Reflect – verb: Think deeply and carefully about - This requires more honesty and insight. After you have done a self-inspection of your strengths and areas of need, then it is time to honestly reflect on what you are willing to do at this time. For example rather than just saying that you will work on all of your issues at once, it is better to reflect and think about just a few important areas that you are willing to get started with. Questions for self-reflection such as “What am I willing to work on now?” and “What am I not ready yet to change” can help you identify which areas to focus on. Start with what you are ready to work on
Protect – verb: to cover or shield from exposure, injury, damage or destruction - One you have identified a few areas that you are willing to work on then it is time to get a plan started to protect yourself in these areas. What can you do to increase these identified protective factors in your life? It’s worth the effort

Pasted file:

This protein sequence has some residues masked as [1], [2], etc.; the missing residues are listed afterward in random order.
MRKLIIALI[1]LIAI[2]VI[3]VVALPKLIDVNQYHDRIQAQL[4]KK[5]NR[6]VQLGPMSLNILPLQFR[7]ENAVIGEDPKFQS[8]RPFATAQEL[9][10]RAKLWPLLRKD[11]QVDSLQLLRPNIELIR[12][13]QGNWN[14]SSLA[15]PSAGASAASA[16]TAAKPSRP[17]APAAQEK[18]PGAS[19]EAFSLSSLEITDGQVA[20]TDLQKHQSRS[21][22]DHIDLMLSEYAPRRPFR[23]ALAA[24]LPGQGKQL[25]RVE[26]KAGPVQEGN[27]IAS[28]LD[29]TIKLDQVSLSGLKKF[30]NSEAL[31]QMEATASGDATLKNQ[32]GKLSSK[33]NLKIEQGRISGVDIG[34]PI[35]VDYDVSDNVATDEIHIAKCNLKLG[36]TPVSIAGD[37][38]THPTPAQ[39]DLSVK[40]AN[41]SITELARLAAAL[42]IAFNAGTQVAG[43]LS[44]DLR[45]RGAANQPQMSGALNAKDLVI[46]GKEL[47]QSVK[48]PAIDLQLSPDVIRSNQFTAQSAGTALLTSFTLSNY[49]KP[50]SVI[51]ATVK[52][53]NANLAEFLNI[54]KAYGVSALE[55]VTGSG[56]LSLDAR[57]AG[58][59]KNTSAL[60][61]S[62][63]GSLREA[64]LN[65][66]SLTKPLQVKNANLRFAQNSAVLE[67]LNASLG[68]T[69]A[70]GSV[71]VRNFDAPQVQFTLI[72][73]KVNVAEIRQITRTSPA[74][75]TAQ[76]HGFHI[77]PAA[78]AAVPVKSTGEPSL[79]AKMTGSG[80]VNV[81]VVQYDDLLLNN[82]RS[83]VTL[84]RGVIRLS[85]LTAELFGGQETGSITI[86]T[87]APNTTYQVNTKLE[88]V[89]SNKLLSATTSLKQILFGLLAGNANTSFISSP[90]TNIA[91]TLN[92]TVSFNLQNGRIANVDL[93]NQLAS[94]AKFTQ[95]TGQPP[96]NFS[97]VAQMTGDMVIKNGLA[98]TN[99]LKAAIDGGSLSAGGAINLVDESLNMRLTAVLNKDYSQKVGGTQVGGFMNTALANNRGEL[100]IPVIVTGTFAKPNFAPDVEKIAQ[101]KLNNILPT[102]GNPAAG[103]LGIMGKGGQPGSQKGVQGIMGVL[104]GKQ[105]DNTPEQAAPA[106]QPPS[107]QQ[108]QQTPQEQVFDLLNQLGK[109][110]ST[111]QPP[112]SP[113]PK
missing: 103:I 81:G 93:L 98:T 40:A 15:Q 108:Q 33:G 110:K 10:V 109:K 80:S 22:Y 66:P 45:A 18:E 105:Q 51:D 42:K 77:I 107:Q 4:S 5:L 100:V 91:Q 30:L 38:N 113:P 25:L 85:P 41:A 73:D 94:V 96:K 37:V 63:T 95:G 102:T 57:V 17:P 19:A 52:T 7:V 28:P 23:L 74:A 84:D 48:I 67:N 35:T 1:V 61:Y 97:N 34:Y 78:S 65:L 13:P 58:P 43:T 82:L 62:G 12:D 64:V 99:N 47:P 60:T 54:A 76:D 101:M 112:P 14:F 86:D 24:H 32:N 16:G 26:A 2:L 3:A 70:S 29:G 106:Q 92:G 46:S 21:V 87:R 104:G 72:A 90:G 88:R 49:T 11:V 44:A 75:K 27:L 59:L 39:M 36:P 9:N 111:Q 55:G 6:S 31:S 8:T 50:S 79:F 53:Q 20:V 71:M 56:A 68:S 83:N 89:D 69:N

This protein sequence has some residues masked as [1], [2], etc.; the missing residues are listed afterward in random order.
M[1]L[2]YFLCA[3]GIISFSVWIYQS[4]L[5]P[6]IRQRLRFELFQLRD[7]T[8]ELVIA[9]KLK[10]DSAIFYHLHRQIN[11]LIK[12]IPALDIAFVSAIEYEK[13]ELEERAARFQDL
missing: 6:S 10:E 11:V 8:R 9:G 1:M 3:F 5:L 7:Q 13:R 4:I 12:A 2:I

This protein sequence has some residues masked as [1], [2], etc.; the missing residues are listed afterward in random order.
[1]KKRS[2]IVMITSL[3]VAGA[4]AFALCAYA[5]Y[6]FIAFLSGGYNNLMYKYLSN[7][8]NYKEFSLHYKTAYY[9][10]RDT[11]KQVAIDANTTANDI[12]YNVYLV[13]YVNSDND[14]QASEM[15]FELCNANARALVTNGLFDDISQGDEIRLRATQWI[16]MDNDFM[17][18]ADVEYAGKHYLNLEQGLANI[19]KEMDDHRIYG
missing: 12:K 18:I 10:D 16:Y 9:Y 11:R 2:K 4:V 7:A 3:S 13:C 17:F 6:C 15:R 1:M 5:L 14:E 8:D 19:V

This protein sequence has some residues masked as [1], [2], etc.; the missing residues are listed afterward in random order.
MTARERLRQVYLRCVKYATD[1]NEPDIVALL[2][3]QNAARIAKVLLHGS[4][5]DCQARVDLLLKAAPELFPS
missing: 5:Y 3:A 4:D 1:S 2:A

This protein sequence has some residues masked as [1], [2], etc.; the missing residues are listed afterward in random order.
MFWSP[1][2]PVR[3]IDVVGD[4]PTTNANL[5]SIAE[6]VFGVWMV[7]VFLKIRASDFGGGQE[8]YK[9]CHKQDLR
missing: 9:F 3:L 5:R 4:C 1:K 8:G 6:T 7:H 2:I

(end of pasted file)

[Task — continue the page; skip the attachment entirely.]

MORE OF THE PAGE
Friday, February 1, 2019

Trauma Triggers


When someone has suffered from past emotional trauma, there can be certain events that can set off symptoms of re-traumatization. A simple example would be to think about a physical wound that isn’t fully healed. To reintroduce a new traumatic event to the injured area could easily bring about enhanced physical distress. To put this in even simpler terms, imagine having a wounded leg and then getting accidentally kicked in the shin again and how much that could bring back the pain from the previous injury.
However, a trauma trigger in itself does not have to be something traumatic, hurtful or frightening. Quite often, a trauma trigger can simply be a subtle or even subconscious reminder of a past trauma. It can be anything that stimulates a traumatic response such as a smell, or sight, situation or person that “awakens” a past traumatic memory or reactivates a present trauma response even if a specific traumatic memory is not fully realized.